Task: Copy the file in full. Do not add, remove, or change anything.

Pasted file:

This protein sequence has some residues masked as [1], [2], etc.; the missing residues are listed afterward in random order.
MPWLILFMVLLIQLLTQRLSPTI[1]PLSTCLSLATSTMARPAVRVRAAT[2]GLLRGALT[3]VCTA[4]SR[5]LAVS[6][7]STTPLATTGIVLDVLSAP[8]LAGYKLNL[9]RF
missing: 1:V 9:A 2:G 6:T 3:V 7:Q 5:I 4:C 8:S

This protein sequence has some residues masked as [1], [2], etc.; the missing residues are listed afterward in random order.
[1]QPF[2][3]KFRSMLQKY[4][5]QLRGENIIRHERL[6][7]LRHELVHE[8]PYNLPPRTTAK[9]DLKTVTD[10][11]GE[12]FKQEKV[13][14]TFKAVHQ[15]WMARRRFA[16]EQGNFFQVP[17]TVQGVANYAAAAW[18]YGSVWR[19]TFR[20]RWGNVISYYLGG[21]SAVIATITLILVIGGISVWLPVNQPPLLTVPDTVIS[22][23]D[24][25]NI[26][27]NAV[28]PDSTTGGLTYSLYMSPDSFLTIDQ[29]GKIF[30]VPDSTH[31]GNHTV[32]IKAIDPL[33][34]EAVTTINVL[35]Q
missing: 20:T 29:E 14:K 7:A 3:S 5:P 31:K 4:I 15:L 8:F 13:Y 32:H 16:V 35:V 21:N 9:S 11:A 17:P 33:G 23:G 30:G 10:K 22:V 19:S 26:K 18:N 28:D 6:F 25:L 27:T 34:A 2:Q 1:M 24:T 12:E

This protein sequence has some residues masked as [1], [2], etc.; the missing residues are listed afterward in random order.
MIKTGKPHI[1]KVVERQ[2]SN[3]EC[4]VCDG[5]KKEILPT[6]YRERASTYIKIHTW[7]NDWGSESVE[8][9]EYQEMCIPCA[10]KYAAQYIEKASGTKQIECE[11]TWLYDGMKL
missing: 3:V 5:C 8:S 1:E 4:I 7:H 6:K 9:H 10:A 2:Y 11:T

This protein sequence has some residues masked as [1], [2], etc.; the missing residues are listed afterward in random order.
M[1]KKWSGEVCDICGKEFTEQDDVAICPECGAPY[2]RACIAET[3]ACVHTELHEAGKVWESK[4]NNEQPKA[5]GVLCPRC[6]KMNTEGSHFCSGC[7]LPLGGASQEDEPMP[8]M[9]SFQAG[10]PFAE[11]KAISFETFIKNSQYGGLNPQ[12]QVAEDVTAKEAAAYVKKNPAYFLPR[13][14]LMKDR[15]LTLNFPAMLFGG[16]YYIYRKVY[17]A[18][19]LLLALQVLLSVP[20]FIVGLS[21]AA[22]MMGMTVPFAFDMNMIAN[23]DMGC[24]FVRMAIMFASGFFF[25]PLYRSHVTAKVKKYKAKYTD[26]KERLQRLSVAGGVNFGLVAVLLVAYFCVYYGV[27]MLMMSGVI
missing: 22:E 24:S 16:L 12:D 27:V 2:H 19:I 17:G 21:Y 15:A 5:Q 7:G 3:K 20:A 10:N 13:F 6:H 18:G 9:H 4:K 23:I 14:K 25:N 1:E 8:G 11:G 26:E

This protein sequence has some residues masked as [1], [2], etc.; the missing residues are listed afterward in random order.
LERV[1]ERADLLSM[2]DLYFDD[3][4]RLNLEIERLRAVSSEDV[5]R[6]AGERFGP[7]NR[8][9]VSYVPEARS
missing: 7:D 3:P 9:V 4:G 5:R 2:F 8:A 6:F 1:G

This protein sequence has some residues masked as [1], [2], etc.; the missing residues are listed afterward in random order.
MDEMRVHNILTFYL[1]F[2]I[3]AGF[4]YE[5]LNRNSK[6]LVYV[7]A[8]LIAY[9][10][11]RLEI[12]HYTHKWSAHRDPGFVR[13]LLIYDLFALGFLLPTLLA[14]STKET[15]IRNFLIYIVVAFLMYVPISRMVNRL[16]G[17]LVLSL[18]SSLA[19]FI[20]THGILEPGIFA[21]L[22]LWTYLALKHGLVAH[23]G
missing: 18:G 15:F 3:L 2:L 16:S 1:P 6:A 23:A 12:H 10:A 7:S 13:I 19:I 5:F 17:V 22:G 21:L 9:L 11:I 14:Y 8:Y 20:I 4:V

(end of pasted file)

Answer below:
This protein sequence has some residues masked as [1], [2], etc.; the missing residues are listed afterward in random order.
MPWLILFMVLLIQLLTQRLSPTI[1]PLSTCLSLATSTMARPAVRVRAAT[2]GLLRGALT[3]VCTA[4]SR[5]LAVS[6][7]STTPLATTGIVLDVLSAP[8]LAGYKLNL[9]RF
missing: 1:V 9:A 2:G 6:T 3:V 7:Q 5:I 4:C 8:S

This protein sequence has some residues masked as [1], [2], etc.; the missing residues are listed afterward in random order.
[1]QPF[2][3]KFRSMLQKY[4][5]QLRGENIIRHERL[6][7]LRHELVHE[8]PYNLPPRTTAK[9]DLKTVTD[10][11]GE[12]FKQEKV[13][14]TFKAVHQ[15]WMARRRFA[16]EQGNFFQVP[17]TVQGVANYAAAAW[18]YGSVWR[19]TFR[20]RWGNVISYYLGG[21]SAVIATITLILVIGGISVWLPVNQPPLLTVPDTVIS[22][23]D[24][25]NI[26][27]NAV[28]PDSTTGGLTYSLYMSPDSFLTIDQ[29]GKIF[30]VPDSTH[31]GNHTV[32]IKAIDPL[33][34]EAVTTINVL[35]Q
missing: 20:T 29:E 14:K 7:A 3:S 5:P 31:K 4:I 15:L 8:F 13:Y 32:H 16:V 35:V 21:N 9:S 11:A 17:P 33:G 23:G 30:G 10:K 22:V 19:S 26:K 18:N 28:D 6:F 25:L 27:T 34:A 2:Q 1:M 24:T 12:E

This protein sequence has some residues masked as [1], [2], etc.; the missing residues are listed afterward in random order.
MIKTGKPHI[1]KVVERQ[2]SN[3]EC[4]VCDG[5]KKEILPT[6]YRERASTYIKIHTW[7]NDWGSESVE[8][9]EYQEMCIPCA[10]KYAAQYIEKASGTKQIECE[11]TWLYDGMKL
missing: 3:V 5:C 8:S 1:E 4:I 7:H 6:K 9:H 10:A 2:Y 11:T

This protein sequence has some residues masked as [1], [2], etc.; the missing residues are listed afterward in random order.
M[1]KKWSGEVCDICGKEFTEQDDVAICPECGAPY[2]RACIAET[3]ACVHTELHEAGKVWESK[4]NNEQPKA[5]GVLCPRC[6]KMNTEGSHFCSGC[7]LPLGGASQEDEPMP[8]M[9]SFQAG[10]PFAE[11]KAISFETFIKNSQYGGLNPQ[12]QVAEDVTAKEAAAYVKKNPAYFLPR[13][14]LMKDR[15]LTLNFPAMLFGG[16]YYIYRKVY[17]A[18][19]LLLALQVLLSVP[20]FIVGLS[21]AA[22]MMGMTVPFAFDMNMIAN[23]DMGC[24]FVRMAIMFASGFFF[25]PLYRSHVTAKVKKYKAKYTD[26]KERLQRLSVAGGVNFGLVAVLLVAYFCVYYGV[27]MLMMSGVI
missing: 22:E 24:S 16:L 12:D 27:V 2:H 19:I 17:G 21:Y 15:A 5:Q 7:G 3:K 20:A 10:N 13:F 6:H 18:G 9:H 4:K 23:I 14:K 25:N 1:E 8:G 11:G 26:E

This protein sequence has some residues masked as [1], [2], etc.; the missing residues are listed afterward in random order.
LERV[1]ERADLLSM[2]DLYFDD[3][4]RLNLEIERLRAVSSEDV[5]R[6]AGERFGP[7]NR[8][9]VSYVPEARS
missing: 7:D 3:P 9:V 4:G 5:R 2:F 8:A 6:F 1:G

This protein sequence has some residues masked as [1], [2], etc.; the missing residues are listed afterward in random order.
MDEMRVHNILTFYL[1]F[2]I[3]AGF[4]YE[5]LNRNSK[6]LVYV[7]A[8]LIAY[9][10][11]RLEI[12]HYTHKWSAHRDPGFVR[13]LLIYDLFALGFLLPTLLA[14]STKET[15]IRNFLIYIVVAFLMYVPISRMVNRL[16]G[17]LVLSL[18]SSLA[19]FI[20]THGILEPGIFA[21]L[22]LWTYLALKHGLVAH[23]G
missing: 18:G 15:F 3:L 2:L 16:S 1:P 6:A 23:A 12:H 10:A 7:S 13:I 19:I 5:F 17:V 22:G 21:L 9:L 11:I 14:Y 8:Y 20:I 4:V